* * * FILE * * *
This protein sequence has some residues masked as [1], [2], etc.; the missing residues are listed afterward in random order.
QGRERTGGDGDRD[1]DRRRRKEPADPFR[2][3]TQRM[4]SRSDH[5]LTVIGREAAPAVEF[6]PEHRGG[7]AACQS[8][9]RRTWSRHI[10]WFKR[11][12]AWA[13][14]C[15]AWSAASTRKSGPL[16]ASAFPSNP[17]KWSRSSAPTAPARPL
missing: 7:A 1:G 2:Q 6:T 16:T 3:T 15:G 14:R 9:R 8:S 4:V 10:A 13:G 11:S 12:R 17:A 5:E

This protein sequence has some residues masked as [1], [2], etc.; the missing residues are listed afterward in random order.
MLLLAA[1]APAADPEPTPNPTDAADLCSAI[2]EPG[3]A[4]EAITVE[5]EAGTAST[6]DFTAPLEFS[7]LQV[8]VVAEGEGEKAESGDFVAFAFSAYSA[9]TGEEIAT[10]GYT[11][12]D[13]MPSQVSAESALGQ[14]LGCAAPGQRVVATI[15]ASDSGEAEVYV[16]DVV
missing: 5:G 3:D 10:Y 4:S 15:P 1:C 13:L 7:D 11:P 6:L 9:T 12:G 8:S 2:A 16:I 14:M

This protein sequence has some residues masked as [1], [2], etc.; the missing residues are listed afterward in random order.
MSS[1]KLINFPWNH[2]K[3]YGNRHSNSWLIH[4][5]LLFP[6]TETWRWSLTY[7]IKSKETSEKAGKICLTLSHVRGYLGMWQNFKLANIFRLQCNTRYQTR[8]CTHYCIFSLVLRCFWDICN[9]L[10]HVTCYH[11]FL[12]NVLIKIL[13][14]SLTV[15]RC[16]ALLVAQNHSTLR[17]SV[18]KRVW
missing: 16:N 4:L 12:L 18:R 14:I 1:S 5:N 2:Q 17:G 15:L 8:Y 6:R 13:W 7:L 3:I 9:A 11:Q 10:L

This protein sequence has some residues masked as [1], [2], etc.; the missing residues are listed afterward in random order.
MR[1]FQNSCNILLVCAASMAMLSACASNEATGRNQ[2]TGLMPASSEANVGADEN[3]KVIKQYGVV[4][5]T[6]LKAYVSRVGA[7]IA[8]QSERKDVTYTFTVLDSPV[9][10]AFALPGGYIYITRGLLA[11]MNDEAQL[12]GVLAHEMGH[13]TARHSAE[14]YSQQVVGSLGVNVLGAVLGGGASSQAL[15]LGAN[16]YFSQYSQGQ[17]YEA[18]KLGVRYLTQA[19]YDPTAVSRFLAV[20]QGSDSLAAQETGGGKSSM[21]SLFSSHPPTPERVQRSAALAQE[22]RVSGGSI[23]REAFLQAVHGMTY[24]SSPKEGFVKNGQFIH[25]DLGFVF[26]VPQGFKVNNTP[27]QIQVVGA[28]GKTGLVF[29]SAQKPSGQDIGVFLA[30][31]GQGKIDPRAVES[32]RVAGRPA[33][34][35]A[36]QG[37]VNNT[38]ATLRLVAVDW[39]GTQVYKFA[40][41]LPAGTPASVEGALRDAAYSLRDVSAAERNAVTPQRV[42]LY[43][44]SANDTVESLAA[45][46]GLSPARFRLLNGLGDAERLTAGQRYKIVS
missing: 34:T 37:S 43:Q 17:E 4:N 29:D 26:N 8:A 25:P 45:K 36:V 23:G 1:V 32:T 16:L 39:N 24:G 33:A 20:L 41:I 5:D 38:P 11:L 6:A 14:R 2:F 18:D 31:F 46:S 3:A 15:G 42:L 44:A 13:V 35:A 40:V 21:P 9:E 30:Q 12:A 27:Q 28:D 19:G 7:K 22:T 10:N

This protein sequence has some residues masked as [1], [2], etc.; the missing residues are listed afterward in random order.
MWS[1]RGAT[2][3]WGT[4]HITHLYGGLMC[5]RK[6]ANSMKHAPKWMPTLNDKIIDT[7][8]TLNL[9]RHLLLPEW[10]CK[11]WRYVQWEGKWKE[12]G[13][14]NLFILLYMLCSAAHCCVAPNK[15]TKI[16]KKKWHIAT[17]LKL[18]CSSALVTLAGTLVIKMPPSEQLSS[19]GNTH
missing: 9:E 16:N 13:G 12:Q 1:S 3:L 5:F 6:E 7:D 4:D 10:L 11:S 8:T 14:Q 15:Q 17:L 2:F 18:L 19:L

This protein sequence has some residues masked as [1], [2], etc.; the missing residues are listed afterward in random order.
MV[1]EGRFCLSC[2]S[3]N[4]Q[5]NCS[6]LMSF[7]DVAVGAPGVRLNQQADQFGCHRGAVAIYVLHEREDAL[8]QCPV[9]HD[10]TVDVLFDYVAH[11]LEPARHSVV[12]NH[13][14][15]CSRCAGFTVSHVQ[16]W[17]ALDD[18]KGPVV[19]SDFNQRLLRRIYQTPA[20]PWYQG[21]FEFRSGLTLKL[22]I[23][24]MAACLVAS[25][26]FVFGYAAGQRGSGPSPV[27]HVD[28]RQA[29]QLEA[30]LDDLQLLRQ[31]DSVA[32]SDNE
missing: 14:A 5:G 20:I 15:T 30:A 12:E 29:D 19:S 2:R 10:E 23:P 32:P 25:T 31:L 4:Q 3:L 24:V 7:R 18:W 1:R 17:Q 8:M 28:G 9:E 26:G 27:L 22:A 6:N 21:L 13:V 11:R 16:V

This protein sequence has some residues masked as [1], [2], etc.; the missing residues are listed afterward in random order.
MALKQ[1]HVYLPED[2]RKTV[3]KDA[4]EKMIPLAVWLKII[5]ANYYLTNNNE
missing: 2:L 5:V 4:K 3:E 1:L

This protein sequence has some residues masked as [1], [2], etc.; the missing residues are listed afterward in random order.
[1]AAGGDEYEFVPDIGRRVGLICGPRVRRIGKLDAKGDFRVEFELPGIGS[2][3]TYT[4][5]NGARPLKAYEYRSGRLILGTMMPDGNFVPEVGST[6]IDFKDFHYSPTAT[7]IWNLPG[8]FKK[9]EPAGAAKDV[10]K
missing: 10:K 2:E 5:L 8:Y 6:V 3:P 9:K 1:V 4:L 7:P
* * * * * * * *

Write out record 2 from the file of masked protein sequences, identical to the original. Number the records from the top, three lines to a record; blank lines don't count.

This protein sequence has some residues masked as [1], [2], etc.; the missing residues are listed afterward in random order.
MLLLAA[1]APAADPEPTPNPTDAADLCSAI[2]EPG[3]A[4]EAITVE[5]EAGTAST[6]DFTAPLEFS[7]LQV[8]VVAEGEGEKAESGDFVAFAFSAYSA[9]TGEEIAT[10]GYT[11][12]D[13]MPSQVSAESALGQ[14]LGCAAPGQRVVATI[15]ASDSGEAEVYV[16]DVV
missing: 5:G 3:D 10:Y 4:S 15:P 1:C 13:L 7:D 11:P 6:L 9:T 12:G 8:S 2:A 16:I 14:M